The Rochester Area Community Healthcare Information System, a project of a for- profit subsidiary of the Hospital Consortium of Greater Rochester, is expected to be used for transmitting data on referred or transferred patients, providing access to vast medical resources and other functions.
Stephen Mershon, director of systems development for Rochester Healthcare Information Group Inc., and the system’s project director, sees the network as a crucial tool in making strategic and clinical decisions: “We’re going to see an increased need for (such information).”
For Jay Pomerantz M.D., greater integration, increased competition and more managed care represent both good and bad. Good because physicians will need to be more responsible for the quality and cost of care they provide. Bad because they will face exclusion from health plans and loss of patients to “approved” doctors; have to choose loyalties and change referral patterns; possibly be forced to make decisions placing cost above quality; and find themselves holding the ball as insurers tighten benefits plans and change policies to accommodate employer demands.
“Doctors are going to be in a very precarious position–being seen as an advocate for policies they may not agree with,” says this internist, also president of the Monroe County Medical Society. He notes the importance of everyone–providers, insurers, employers and consumers themselves–sharing responsibility for informing consumers of changes and educating them on ways to help stem rising costs.
Demand management, then, which addresses the consumer part of the equation, needs to be a top priority. So does a concerted effort to look at medical issues not in isolation but in their larger context.
For instance, when insurance companies began applying criteria to reduce the length of after-birth hospital stays for new mothers, they failed to consider the consequences, Pomerantz says. Now, he adds, talk of legislating longer stays could fall into the same trap unless decision makers take into account the effects a unilateral mandate may have on the whole system.
“It’s a fixed pot of dollars,” Pomerantz contends. “Something has to give.”
In the Rochester system’s more cooperative days, the internist says, such an issue might have been easier to resolve. But with employers pushing for free-market health care, and insurers hurrying to comply, Rochester–and its community-rated health care–will never be the same again.
“The future,” he says, “is for a much more tightly controlled system.”
Nurses, nurse practitioners and other non-M.D. health care providers
Non-physician health care providers face many of the same issues as do their M.D. counterparts–and a few of their own. For years, many have felt the system treats them as second-class citizens–merely support staff for the doctors. Restrictive reimbursement and supervisory policies, and impressions that they are less qualified to provide primary care, have contributed to this perceived secondary standing.
But increased managed care–and its core emphasis on primary care–may bring new roles for these providers. Nurses, in particular, are likely to benefit from the increase in primary-care satellite clinics and other ambulatory-care facilities.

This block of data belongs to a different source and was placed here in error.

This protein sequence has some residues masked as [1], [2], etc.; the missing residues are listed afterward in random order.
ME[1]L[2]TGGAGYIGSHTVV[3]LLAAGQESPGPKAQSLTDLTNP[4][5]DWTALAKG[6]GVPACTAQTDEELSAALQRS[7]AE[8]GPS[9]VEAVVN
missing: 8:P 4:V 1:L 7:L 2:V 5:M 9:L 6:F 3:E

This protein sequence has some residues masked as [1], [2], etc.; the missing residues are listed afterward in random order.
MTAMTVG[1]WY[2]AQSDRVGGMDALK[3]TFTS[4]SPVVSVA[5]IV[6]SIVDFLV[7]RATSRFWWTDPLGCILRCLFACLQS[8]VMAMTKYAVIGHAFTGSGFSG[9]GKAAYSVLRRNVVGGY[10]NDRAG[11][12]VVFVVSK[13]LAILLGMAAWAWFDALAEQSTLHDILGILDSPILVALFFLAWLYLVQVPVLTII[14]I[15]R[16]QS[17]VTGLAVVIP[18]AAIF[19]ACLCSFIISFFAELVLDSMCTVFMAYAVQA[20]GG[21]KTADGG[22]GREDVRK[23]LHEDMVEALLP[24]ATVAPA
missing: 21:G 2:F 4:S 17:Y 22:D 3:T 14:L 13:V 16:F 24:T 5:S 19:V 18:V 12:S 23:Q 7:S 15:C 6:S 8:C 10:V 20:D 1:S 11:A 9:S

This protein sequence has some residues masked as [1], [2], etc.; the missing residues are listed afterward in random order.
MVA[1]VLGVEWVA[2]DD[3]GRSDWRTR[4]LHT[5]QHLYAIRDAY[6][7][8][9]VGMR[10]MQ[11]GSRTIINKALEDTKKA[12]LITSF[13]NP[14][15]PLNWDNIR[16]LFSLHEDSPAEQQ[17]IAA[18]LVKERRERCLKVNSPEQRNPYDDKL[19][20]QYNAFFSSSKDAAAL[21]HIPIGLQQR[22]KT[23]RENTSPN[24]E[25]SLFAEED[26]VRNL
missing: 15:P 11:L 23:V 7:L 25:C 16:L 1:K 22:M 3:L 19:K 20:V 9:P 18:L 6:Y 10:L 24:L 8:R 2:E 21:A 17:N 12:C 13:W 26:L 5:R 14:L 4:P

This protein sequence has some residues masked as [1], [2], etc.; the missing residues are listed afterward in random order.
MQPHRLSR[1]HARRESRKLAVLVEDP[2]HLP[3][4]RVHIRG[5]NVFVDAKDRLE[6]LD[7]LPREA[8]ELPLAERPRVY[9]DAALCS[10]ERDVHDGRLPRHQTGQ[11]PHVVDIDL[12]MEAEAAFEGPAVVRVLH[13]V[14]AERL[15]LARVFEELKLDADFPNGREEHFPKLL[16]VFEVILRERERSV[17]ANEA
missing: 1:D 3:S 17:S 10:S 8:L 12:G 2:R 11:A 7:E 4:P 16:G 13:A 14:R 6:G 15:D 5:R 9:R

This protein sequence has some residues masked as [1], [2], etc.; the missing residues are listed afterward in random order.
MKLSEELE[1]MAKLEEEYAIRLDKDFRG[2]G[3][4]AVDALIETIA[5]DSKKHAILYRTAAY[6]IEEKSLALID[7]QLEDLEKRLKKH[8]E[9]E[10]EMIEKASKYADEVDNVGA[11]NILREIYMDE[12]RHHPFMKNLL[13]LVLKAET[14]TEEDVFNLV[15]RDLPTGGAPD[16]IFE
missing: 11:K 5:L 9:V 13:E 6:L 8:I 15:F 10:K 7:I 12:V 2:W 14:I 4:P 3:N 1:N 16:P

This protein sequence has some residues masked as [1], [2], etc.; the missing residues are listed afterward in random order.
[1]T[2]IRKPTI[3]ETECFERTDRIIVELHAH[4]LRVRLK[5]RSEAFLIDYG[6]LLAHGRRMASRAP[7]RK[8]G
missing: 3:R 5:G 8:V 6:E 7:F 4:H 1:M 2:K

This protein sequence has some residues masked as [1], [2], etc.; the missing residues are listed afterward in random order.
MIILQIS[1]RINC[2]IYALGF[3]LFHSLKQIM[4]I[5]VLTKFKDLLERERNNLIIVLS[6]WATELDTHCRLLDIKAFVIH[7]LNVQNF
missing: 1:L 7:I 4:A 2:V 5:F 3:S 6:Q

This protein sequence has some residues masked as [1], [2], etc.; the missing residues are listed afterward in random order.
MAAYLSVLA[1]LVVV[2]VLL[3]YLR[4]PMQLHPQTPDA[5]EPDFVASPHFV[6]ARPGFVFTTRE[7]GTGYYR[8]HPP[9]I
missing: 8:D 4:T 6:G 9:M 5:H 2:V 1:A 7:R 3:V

Nurses and others should prosper as well from an increased recognition of how cost-effective it is to use non-physician providers for less-complex care and treatment, says Mary Eileen Callan, a family nurse practitioner who manages a satellite clinic for Highland Hospital.
Callan, immediate past president of the New York State Nurses Association, thinks much can be gained as well by identifying and fighting what non-M.D. providers see as unfair practices.
The state nurses association, in fact, has filed a complaint with the Federal Trade Commission against Rochester Community Individual Practice Association, the physicians organization that contracts with Blue Choice for patient-care services. The association alleges that RCIPA’s practice of requiring physician oversight of nurse practitioners is discriminatory and contrary to state law.
Rochester Individual Practice Association, which contracts with Preferred Care, does not have such a policy, Callan says.
Home health care
and long-term care
With an aging population and the ability to manage chronic diseases longer than ever before, the home-health and long-term-care industries are at no risk of facing a dwindling clientele. But neither are they facing an easy ride.
Medicare and Medicaid cuts threaten their financing, and managed care is likely to throw a few curveballs. Long-term-care advocates continue to fight for comprehensive insurance programs. And both long-term-care and home-health providers have perfected the art of streamlining and case management.
On the flip side are affiliations–with each other and hospitals–and innovative programs that capitalize on shorter hospital stays, more ambulatory surgery and an increasingly integrated system.
Visiting Nurse Service of Rochester and Monroe County Inc., for instance, will team up with Genesee Region Home Care and Hospice to run One Caring Place, a transitional-care facility to open in April in Penfield. Reflecting a nationwide trend, this state demonstration facility might be used, for instance, by people needing short-term after-hospital care but lacking someone at home to provide it, VNS president and CEO Sally Leiter says.
Fran Weisberg, president and CEO of Lifespan, agrees with this trend toward integrated delivery and a seamless system of care. But she feels strongly that without seamless insurance coverage–including a comprehensive long-term-care program–it will not be possible to have full integration, and thus full care of the individual.